For people with hearing loss and deafness, communication barriers in health care result in the inability to understand critical health information. In the United States, about 1 in every 8 people of all ages has some form of hearing loss. Behind arthritis and heart disease, hearing loss is the third most common disability. (Source: HealthyHearing.com)
Hearing loss is most significant amongst seniors. The National Institute on Deafness and Other Communication Disorders reports that 1 in 3 seniors in the United States who are ages 65 to 74 have hearing loss, and nearly half of the seniors over age 75 have difficulty hearing. (Source: adata.org/factsheet/healthcare-and-face-coverings).
Also, according to a research report by CRICO Strategies in Fierce HealthCare, poor communication between patients and-health care providers resulted in 1,744 patient deaths and over 1.7 billion dollars in malpractice suits over five years (2009-2013).
In this episode, we speak with two Assistant United States attorneys – Steve Gordon and Kara Sweet from the US Department of Justice – about the rights of people with hearing loss, Deafness, or other communication needs in health care settings. Our guests will also highlight cases and settlement agreements the U.S. Department of Justice has handled that deal with these rights under the Americans with Disabilities Act (ADA).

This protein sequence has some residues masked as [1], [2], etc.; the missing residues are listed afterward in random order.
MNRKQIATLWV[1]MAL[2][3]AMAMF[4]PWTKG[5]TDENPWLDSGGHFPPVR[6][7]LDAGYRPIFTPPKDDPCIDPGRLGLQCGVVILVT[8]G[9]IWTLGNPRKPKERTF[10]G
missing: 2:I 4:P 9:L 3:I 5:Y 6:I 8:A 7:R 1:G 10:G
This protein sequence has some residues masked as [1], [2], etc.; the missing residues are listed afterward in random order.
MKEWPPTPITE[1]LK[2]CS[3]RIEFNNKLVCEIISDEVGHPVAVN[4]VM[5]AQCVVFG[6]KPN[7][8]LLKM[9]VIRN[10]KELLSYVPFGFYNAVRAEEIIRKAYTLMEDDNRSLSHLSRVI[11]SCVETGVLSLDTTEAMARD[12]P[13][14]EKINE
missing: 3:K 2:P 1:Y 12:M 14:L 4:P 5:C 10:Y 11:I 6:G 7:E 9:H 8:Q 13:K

- Interactive Transcript for Episode 117: ADA and Effective Communication in Health Care Settings with the Department of Justice
- Transcript: Episode 117: UADA and Effective Communication in Health Care Settings with the Department of Justice (PDF file)
- Resources: Episode 117: ADA and Effective Communication in Health Care Settings with the Department of Justice
About ADA Live!
The ADA Live! podcast and resources focus on the rights and responsibilities under the Americans with Disabilities Act (ADA). A new episode airs for 30-45 minutes on the first Wednesday of each month. ADA Live! is produced by the Southeast ADA Center, one of ten regional ADA Centers in the ADA National Network.